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My Touchscreen Generation Kid

Posted by Dr. Claire McCarthy  April 10, 2013 12:48 PM

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When the Easter Bunny didn't bring him an iPad (a significant disappointment), my first-grader decided to use his writing time at school for Plan B: begging me and my husband.

liam ipad letter.jpgDear Mom and Dad, he wrote. I want an iPad. We can bring it on trips (not that we actually go on many trips, but whatever). I will pay the cents (and we will pay the dollars?). I will charge it. It can be at home, a othr houses, in the car and othr plases. I will take good care of it. Pleeeeeeeeeeeeeees.

Fifteen e's in please--clearly, he's serious.

It's easy to roll your eyes at this kind of thing. Kids these days--they just want the latest, coolest technology. They should go outside and play instead. Or read books.

But if you watch Liam play with my iPad, it's easy to see why he loves it. He bangs out songs on drums or piano keys, does puzzles, draws pictures, plays spelling games, flies airplanes...he moves in and out of the different apps, completely captivated.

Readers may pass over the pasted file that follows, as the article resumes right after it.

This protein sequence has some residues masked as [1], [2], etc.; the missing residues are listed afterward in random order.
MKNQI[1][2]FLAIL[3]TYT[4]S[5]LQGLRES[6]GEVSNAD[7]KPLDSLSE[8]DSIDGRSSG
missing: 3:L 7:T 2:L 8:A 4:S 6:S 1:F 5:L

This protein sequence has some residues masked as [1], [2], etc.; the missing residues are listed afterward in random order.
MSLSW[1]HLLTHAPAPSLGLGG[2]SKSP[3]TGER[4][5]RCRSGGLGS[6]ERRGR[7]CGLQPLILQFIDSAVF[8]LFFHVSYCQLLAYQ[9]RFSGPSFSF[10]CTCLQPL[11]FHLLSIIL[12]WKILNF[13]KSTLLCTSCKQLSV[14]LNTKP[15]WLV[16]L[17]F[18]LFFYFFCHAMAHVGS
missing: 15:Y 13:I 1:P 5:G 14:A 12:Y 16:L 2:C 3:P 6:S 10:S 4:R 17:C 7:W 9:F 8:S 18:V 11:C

Yeah, I want him to read books and play outside--which is why I make sure he does both. But I like that he has touchscreen time. It is giving him something that my older, non-touchscreen generation kids didn't have.

For Liam, everything is 3D. Content has depth; whether it's just links, or that it can be manipulated, picked up and looked at different way, he sees the page and the word and the world in a way that is fascinating to me. Nothing is just there; there is always more you can do with it, always a different way you can think about it. I think that it makes him more creative, more willing to look at things differently, more empowered.

And for Liam, every day (sometimes every moment) is full of questions that can and should be answered. He doesn't understand why anyone would let a question linger, when there is an iPad or a smartphone nearby. "Look it up!" he'll demand, and we do--and we read and look at pictures and videos. Which inevitably leads to more questions and things to look up--and then to trips to museums and battleships and ponds. For Liam, life is about exploring and learning.

These are the gifts of growing up with the Internet and touch screens. Yes, we need to be careful and thoughtful and monitor what our kids do (the Common Sense Media website is a great resource), as we should do with all aspects of our kids' lives, not just media. But these are tremendous tools for our children, with so many possibilities.

I don't know that Liam will get an iPad just yet, though. But maybe if he asks Santa Claus instead of the Easter Bunny...
This blog is not written or edited by Boston.com or the Boston Globe.
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About MD Mama

Claire McCarthy, M.D., is a pediatrician and Medical Communications Editor at Boston Children's Hospital . An assistant professor of pediatrics at Harvard Medical School and a senior editor for Harvard More »

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